Let's Talk Pollinator Gardening: Plan, Plant, and IPM Your Way to Successful and Beautiful Pollinator Gardens
Presenter: Danesha Seth Carley, North Carolina State University
Description: Every thoughtfully designed garden, no matter how small, can play a huge role in providing the habitat, nourishment and nesting places so needed by pollinators. This presentation will bring science and art together to guide you through building, renovating, or enhancing your garden to help foster and protect pollinators and create your very own pollinator haven. We will discuss choosing locations, selecting the best plants for pollinators, how to consider seasonality in your garden design, how IPM in your landscape can help protect beneficials in your garden and much more.
(Danesha's new book, Pollinator Gardening for the South: Creating Sustainable Habitats, comes out in March. Pre-order here)
IPM Education - Honoring and Empowering Tribal Nations and Indigenous Peoples
(Starts at 32:10)
Presenter: Lucy Li, University of Arizona
Description: The Arizona Pest Management Center Public Health IPM Team partnered with professionals and experts within the Native American communities in Arizona promoting Integrated Pest Management as a solution to reduce pest-related public health threats affecting tribal communities. We responded to the needs of tribal communities on a wide range of public health related topics, including mosquitoes, ticks and related disease-causing pathogen risks of commensal rodents. The majority of in-person events were organized and carried out on tribal lands. In addition, we are currently working with three border tribes in Arizona-Sonora Region to identify environmental health priorities and training needs related to IPM and vector-borne diseases. Lessons learned will also be shared with other tribes around the southwest region through our partner organizations, multiplying our impact.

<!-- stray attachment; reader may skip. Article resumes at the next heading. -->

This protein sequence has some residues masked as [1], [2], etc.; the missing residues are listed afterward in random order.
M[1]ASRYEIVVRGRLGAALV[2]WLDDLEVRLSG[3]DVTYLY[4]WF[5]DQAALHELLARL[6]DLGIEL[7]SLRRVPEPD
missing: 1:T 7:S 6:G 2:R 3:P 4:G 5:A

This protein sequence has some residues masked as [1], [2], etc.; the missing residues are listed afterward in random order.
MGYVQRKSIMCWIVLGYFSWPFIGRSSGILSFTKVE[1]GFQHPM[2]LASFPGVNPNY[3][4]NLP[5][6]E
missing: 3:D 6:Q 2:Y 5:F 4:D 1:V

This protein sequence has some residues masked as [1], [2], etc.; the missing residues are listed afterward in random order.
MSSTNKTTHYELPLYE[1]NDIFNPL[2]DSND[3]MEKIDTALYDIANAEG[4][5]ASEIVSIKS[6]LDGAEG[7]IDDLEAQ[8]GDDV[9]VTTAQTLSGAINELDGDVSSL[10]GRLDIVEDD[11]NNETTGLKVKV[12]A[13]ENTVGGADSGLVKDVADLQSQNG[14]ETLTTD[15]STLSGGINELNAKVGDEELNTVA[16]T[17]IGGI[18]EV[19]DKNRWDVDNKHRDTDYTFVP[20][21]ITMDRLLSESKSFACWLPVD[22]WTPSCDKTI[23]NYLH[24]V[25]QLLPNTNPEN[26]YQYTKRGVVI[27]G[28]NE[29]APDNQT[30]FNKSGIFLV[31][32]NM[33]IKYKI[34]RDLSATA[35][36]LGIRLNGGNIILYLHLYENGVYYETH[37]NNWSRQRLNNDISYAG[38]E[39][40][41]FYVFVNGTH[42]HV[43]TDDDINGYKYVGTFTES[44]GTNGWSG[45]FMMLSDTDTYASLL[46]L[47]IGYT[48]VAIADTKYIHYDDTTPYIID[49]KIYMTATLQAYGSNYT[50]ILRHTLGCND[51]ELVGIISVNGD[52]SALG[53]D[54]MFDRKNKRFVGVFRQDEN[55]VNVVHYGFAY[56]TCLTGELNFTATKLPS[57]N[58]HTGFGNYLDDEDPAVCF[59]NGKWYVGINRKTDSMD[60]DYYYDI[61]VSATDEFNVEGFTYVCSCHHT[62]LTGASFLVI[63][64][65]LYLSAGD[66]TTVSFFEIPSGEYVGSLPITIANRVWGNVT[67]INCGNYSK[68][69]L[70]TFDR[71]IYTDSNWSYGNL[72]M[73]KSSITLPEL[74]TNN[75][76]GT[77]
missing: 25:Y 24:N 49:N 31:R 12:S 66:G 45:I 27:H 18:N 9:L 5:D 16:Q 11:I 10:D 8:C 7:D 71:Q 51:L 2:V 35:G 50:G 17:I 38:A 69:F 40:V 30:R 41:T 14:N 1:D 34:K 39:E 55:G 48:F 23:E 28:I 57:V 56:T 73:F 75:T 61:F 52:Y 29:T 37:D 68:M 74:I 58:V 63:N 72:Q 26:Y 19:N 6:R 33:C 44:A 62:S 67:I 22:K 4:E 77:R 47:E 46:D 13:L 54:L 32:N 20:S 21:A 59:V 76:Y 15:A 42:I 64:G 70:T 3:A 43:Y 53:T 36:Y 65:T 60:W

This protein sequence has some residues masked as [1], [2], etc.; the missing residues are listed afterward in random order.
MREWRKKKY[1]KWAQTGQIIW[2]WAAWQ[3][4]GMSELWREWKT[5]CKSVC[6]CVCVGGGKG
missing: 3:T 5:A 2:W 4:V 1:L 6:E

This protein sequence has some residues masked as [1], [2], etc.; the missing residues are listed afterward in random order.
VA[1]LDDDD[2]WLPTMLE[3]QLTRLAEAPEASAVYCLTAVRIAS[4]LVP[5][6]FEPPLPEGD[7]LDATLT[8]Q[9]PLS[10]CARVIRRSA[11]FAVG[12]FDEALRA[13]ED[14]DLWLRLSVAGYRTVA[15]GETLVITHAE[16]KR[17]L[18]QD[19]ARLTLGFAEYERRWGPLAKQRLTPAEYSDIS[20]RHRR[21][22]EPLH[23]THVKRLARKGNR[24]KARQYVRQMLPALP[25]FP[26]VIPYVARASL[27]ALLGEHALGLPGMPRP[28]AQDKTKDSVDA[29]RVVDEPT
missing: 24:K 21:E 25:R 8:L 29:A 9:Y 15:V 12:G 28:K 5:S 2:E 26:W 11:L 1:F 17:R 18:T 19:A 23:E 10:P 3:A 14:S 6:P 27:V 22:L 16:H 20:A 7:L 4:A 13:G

Developing IPM Plans for Municipalities: Lessons Learned
In light of public pressure to reduce or eliminate pesticide use, many California cities and counties have developed IPM plans as a communication tool to assist in describing their pest management practices. Not surprisingly, IPM is commonly practiced but few people (outside of those doing the pest management work) know anything about it. Using case studies, common pitfalls and solutions will be presented.
Presenter: Mike Blankinship, Blankinship & Associates
Assessing non-target impacts to plants from basal bark treatments of Prunus padus in Alaska
Prunus padus, an invasive tree in boreal forests of Alaska, is often targeted with basal bark treatments to limit non-target damage to plants, but non-target damage is still observed after careful application. This research focuses on quantifying the occurrence of herbicide damage to non-target vegetation from applications of aminopyralid and triclopyr-butoxyethyl ester.
Presenter: Gino Graziano, University of Alaska, Fairbanks